What happened to America?
I’m not going to pull a Tom Brokaw and write that the World War II generation was the best that ever lived, but it might have been the last that knew how to work hard.
It’s not only hard work, like building artillery shells or cars in a factory by hand, that the technological age doesn’t know how to do. It’s any work at all — like writing notes by hand.
Yes, there is now a machine for that, too. The Livescribe Pulse digital pen allows its holder to take notes and digitally record voices to be transferred to a computer, where the audio files can be manipulated and sent to others. Sounds pretty convenient, right?
Sounds more like the end of the free world to me.
Convenience is the death of the critical thinker. What would most people do if they had to take a cross-country trip without programs like Google Maps?
Sure, they’d eventually resort to, would you believe it, an actual printed map, but I doubt they wouldn’t throw a fit about it.
What would someone today do if he or she lived in a time before even printed maps — when one had to navigate the land based on remembered landmarks and local species of plants?
I haven’t lost all faith in humanity yet, but I’m pretty certain that even I’m too spoiled by the comforts of modern life to survive with only nature and myself.
It’s too late to turn back now, though. Too many generations have been born into a world that feeds them, clothes them and pushes them along into a job with a suit and a smile — and those who choose to go against the grain are condemned as failures and disgraces to a society that once owned them.
I understand that this is a lot of fuss to make over a pen, but that’s only the straw. The post-WWII generation decided to kick up their heels and have a cigar as they ensured that every facet of their lifestyle was one of glamour and excess. Thanks to technology, most Americans don’t have to break their backs every day to make a living.
Right now, somewhere, Rosie the Riveter is crying.
Some may call this generation lazy, but I prefer innovative. Technology has been rocketing forward at an amazing pace, with many inventions geared toward making life easier.
One recent invention is the Livescribe Pulse Smartpen, developed to revolutionize note-taking — something very appealing to reporters, stenographers and college students everywhere. The pen, by use of a tiny infrared camera and specially designed dot grid paper, is able to store handwritten notes and open them on any Mac or PC as a word document. And it doesn’t stop there: The pen also contains a tiny recorder able to record audio to attach to memos. Imagine being able to record a professor’s lecture not only on paper but audibly.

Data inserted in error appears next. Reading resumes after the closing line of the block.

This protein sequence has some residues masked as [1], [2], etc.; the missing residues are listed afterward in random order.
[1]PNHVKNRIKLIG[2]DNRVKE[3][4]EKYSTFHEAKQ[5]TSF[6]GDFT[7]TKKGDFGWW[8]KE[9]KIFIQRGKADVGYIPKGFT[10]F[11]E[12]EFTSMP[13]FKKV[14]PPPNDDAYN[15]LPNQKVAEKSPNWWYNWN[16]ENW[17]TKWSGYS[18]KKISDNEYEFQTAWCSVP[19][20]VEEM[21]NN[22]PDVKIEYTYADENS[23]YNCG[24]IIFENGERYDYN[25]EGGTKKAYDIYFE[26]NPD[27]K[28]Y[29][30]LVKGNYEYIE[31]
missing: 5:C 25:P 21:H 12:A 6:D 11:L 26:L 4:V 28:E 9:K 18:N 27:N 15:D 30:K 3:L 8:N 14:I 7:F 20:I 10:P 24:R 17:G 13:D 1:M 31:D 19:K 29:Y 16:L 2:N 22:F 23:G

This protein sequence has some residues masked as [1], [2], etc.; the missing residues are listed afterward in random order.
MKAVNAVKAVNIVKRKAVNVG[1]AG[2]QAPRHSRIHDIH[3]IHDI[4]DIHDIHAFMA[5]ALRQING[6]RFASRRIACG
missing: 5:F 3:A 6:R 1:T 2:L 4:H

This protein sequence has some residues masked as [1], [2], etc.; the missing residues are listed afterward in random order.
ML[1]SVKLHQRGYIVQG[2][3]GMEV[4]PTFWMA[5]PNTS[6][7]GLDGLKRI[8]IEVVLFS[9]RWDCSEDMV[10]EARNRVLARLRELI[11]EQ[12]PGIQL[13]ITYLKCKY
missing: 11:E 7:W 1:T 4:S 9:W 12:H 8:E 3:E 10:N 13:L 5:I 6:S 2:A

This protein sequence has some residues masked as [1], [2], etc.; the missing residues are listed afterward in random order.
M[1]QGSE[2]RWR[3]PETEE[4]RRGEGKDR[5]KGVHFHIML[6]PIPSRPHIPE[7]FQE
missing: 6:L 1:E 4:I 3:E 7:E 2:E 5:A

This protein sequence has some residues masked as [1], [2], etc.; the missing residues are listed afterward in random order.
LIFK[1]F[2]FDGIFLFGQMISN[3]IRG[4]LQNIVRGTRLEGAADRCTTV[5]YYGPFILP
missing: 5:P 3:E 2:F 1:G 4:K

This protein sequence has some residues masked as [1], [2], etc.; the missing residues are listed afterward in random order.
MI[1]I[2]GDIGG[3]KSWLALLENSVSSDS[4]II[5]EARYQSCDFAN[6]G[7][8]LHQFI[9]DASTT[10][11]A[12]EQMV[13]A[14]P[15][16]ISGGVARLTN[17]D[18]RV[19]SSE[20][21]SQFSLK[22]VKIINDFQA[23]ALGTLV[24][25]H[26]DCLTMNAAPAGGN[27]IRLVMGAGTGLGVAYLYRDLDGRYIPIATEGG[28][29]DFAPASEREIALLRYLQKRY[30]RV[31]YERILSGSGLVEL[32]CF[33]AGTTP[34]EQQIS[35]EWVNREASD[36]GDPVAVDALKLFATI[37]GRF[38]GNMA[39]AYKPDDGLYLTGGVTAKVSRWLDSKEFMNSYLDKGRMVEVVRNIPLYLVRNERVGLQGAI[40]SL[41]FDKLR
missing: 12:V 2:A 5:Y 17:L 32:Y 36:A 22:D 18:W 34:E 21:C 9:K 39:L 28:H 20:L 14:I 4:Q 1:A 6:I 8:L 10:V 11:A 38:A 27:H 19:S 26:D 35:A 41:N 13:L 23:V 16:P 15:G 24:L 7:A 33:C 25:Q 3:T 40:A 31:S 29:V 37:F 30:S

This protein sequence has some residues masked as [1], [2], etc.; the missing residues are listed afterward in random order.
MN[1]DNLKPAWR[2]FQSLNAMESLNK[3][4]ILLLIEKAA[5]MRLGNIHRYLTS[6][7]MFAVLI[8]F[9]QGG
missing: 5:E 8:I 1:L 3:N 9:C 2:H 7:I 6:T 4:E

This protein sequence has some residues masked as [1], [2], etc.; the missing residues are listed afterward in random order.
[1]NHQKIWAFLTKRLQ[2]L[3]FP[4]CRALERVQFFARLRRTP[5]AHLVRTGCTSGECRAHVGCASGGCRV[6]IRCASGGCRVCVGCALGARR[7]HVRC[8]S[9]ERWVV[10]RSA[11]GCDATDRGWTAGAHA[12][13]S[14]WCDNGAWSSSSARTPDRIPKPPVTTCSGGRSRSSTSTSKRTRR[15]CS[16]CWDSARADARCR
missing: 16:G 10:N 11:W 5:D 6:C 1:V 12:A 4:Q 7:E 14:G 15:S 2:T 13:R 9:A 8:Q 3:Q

Google has also taken the liberty of ushering in new technology that helps to simplify and organize people’s lives. For example, Google Docs allows users to upload documents online, where they can be read and edited live by anyone they’re shared with. Google Calendar is another useful planner that allows for color-coding and time organization and can also be shared with others online.
Both tools are easy to use, and also require human input — so there’s no fear of a Terminator-like robot uprising.
Another new product that doesn’t necessarily make things easier but fulfills childhood dreams of becoming Luke Skywalker is the Force Trainer. It uses a headband that reads brainwaves — a simplified version of the EEG technology used in medical tests. Just by a user thinking about it, this headband has the ability to move a ball up and down inside a tube.
Though this toy may not sound very useful, it’s this same brainwave technology that’s being put to use now as a video game controller and will one day be useful for people who are paralyzed and don’t have the ability to even flip a light switch.
It’s simple ideas like these that are made possible by modern technology leave future possibilities infinite. Products available today are a far shot from what anyone may have imagined years ago. They aren’t the cause of American laziness — it’s the fault of individuals.
Each product still requires human hands (or brain waves), and just because cars aren’t being made by hand doesn’t mean it was the new machinery that fired the workers.